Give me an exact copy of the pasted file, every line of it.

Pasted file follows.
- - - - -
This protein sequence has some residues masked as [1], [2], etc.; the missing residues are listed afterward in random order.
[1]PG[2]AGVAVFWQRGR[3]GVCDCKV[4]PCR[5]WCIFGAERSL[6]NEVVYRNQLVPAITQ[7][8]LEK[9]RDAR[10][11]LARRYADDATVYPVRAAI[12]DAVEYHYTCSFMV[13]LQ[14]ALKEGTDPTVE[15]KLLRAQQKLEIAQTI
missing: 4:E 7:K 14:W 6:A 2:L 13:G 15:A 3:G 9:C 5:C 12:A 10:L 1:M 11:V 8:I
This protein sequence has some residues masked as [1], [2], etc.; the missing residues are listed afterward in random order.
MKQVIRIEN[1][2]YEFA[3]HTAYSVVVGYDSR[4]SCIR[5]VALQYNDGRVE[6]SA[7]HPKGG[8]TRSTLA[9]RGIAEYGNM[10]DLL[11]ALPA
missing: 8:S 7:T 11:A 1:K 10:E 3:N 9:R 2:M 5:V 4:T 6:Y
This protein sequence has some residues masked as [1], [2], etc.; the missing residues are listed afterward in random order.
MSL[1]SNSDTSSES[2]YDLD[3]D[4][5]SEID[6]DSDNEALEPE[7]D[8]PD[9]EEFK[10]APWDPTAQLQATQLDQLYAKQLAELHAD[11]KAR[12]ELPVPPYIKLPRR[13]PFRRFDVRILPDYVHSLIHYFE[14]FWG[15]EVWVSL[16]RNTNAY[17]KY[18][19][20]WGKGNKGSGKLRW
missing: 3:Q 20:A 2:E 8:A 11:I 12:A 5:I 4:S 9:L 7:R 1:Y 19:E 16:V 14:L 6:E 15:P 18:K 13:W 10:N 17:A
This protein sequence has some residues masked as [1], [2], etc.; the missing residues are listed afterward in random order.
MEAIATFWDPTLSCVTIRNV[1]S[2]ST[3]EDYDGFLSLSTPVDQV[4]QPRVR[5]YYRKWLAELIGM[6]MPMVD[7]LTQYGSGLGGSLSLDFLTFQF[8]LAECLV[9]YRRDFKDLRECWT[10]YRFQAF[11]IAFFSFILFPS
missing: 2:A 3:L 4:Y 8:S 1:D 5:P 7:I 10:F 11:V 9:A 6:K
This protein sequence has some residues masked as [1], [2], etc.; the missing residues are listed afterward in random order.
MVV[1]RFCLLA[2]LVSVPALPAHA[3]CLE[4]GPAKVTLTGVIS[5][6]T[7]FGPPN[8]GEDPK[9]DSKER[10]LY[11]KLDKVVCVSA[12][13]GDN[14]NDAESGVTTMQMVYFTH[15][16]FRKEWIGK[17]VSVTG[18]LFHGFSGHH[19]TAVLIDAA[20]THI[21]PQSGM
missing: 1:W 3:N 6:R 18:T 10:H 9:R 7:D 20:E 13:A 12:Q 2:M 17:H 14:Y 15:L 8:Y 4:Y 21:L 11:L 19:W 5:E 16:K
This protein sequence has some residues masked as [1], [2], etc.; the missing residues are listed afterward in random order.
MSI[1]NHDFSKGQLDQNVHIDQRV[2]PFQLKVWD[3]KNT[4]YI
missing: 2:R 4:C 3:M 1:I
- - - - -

This protein sequence has some residues masked as [1], [2], etc.; the missing residues are listed afterward in random order.
[1]PG[2]AGVAVFWQRGR[3]GVCDCKV[4]PCR[5]WCIFGAERSL[6]NEVVYRNQLVPAITQ[7][8]LEK[9]RDAR[10][11]LARRYADDATVYPVRAAI[12]DAVEYHYTCSFMV[13]LQ[14]ALKEGTDPTVE[15]KLLRAQQKLEIAQTI
missing: 4:E 7:K 14:W 6:A 2:L 13:G 15:A 3:G 9:C 5:C 12:A 10:L 1:M 11:V 8:I
This protein sequence has some residues masked as [1], [2], etc.; the missing residues are listed afterward in random order.
MKQVIRIEN[1][2]YEFA[3]HTAYSVVVGYDSR[4]SCIR[5]VALQYNDGRVE[6]SA[7]HPKGG[8]TRSTLA[9]RGIAEYGNM[10]DLL[11]ALPA
missing: 8:S 7:T 11:A 1:K 10:E 3:N 9:R 2:M 5:V 4:T 6:Y
This protein sequence has some residues masked as [1], [2], etc.; the missing residues are listed afterward in random order.
MSL[1]SNSDTSSES[2]YDLD[3]D[4][5]SEID[6]DSDNEALEPE[7]D[8]PD[9]EEFK[10]APWDPTAQLQATQLDQLYAKQLAELHAD[11]KAR[12]ELPVPPYIKLPRR[13]PFRRFDVRILPDYVHSLIHYFE[14]FWG[15]EVWVSL[16]RNTNAY[17]KY[18][19][20]WGKGNKGSGKLRW
missing: 3:Q 20:A 2:E 8:A 11:I 12:A 5:I 4:S 9:L 7:R 1:Y 19:E 16:V 14:L 6:E 15:P 18:K 13:W 10:N 17:A
This protein sequence has some residues masked as [1], [2], etc.; the missing residues are listed afterward in random order.
MEAIATFWDPTLSCVTIRNV[1]S[2]ST[3]EDYDGFLSLSTPVDQV[4]QPRVR[5]YYRKWLAELIGM[6]MPMVD[7]LTQYGSGLGGSLSLDFLTFQF[8]LAECLV[9]YRRDFKDLRECWT[10]YRFQAF[11]IAFFSFILFPS
missing: 2:A 3:L 4:Y 8:S 1:D 5:P 7:I 10:F 11:V 9:A 6:K
This protein sequence has some residues masked as [1], [2], etc.; the missing residues are listed afterward in random order.
MVV[1]RFCLLA[2]LVSVPALPAHA[3]CLE[4]GPAKVTLTGVIS[5][6]T[7]FGPPN[8]GEDPK[9]DSKER[10]LY[11]KLDKVVCVSA[12][13]GDN[14]NDAESGVTTMQMVYFTH[15][16]FRKEWIGK[17]VSVTG[18]LFHGFSGHH[19]TAVLIDAA[20]THI[21]PQSGM
missing: 1:W 3:N 6:R 18:T 10:H 9:R 7:D 20:E 13:A 12:Q 2:M 17:H 14:Y 15:L 8:Y 4:Y 21:L 11:L 19:W 5:E 16:K
This protein sequence has some residues masked as [1], [2], etc.; the missing residues are listed afterward in random order.
MSI[1]NHDFSKGQLDQNVHIDQRV[2]PFQLKVWD[3]KNT[4]YI
missing: 2:R 4:C 3:M 1:I